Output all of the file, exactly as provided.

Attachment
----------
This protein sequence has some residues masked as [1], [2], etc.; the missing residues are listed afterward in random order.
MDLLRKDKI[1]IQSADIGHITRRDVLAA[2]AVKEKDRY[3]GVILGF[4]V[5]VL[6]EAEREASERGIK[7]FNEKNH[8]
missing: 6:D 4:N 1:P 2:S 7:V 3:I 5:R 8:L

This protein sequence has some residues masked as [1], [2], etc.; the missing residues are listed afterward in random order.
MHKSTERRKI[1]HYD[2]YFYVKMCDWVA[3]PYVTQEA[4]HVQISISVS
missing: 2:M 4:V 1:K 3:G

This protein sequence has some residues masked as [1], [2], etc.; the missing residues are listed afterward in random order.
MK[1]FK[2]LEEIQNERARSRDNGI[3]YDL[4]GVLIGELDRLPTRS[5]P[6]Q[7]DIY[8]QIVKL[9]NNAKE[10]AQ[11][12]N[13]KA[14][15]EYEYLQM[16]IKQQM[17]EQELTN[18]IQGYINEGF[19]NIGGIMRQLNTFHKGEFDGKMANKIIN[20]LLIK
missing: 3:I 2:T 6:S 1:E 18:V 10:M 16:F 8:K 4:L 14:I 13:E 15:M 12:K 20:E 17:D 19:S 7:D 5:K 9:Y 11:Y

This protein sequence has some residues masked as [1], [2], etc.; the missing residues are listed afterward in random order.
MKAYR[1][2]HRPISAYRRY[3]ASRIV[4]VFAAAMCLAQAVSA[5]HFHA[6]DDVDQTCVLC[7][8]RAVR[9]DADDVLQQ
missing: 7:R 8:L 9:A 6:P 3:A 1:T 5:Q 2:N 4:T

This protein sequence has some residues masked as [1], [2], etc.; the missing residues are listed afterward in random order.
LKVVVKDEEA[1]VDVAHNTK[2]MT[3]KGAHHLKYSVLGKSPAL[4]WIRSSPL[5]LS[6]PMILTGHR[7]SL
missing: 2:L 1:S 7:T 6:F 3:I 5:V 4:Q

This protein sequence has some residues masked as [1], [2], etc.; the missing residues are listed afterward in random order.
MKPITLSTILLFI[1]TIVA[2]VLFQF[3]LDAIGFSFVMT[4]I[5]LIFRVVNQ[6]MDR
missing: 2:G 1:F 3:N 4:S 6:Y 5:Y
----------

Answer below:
This protein sequence has some residues masked as [1], [2], etc.; the missing residues are listed afterward in random order.
MDLLRKDKI[1]IQSADIGHITRRDVLAA[2]AVKEKDRY[3]GVILGF[4]V[5]VL[6]EAEREASERGIK[7]FNEKNH[8]
missing: 6:D 4:N 1:P 2:S 7:V 3:I 5:R 8:L

This protein sequence has some residues masked as [1], [2], etc.; the missing residues are listed afterward in random order.
MHKSTERRKI[1]HYD[2]YFYVKMCDWVA[3]PYVTQEA[4]HVQISISVS
missing: 2:M 4:V 1:K 3:G

This protein sequence has some residues masked as [1], [2], etc.; the missing residues are listed afterward in random order.
MK[1]FK[2]LEEIQNERARSRDNGI[3]YDL[4]GVLIGELDRLPTRS[5]P[6]Q[7]DIY[8]QIVKL[9]NNAKE[10]AQ[11][12]N[13]KA[14][15]EYEYLQM[16]IKQQM[17]EQELTN[18]IQGYINEGF[19]NIGGIMRQLNTFHKGEFDGKMANKIIN[20]LLIK
missing: 3:I 2:T 6:S 1:E 18:V 10:M 16:F 8:K 4:L 14:I 13:E 15:M 12:K 20:E 17:D 19:S 7:D 5:K 9:Y 11:Y

This protein sequence has some residues masked as [1], [2], etc.; the missing residues are listed afterward in random order.
MKAYR[1][2]HRPISAYRRY[3]ASRIV[4]VFAAAMCLAQAVSA[5]HFHA[6]DDVDQTCVLC[7][8]RAVR[9]DADDVLQQ
missing: 7:R 8:L 9:A 6:P 3:A 1:T 5:Q 2:N 4:T

This protein sequence has some residues masked as [1], [2], etc.; the missing residues are listed afterward in random order.
LKVVVKDEEA[1]VDVAHNTK[2]MT[3]KGAHHLKYSVLGKSPAL[4]WIRSSPL[5]LS[6]PMILTGHR[7]SL
missing: 2:L 1:S 7:T 6:F 3:I 5:V 4:Q

This protein sequence has some residues masked as [1], [2], etc.; the missing residues are listed afterward in random order.
MKPITLSTILLFI[1]TIVA[2]VLFQF[3]LDAIGFSFVMT[4]I[5]LIFRVVNQ[6]MDR
missing: 2:G 1:F 3:N 4:S 6:Y 5:Y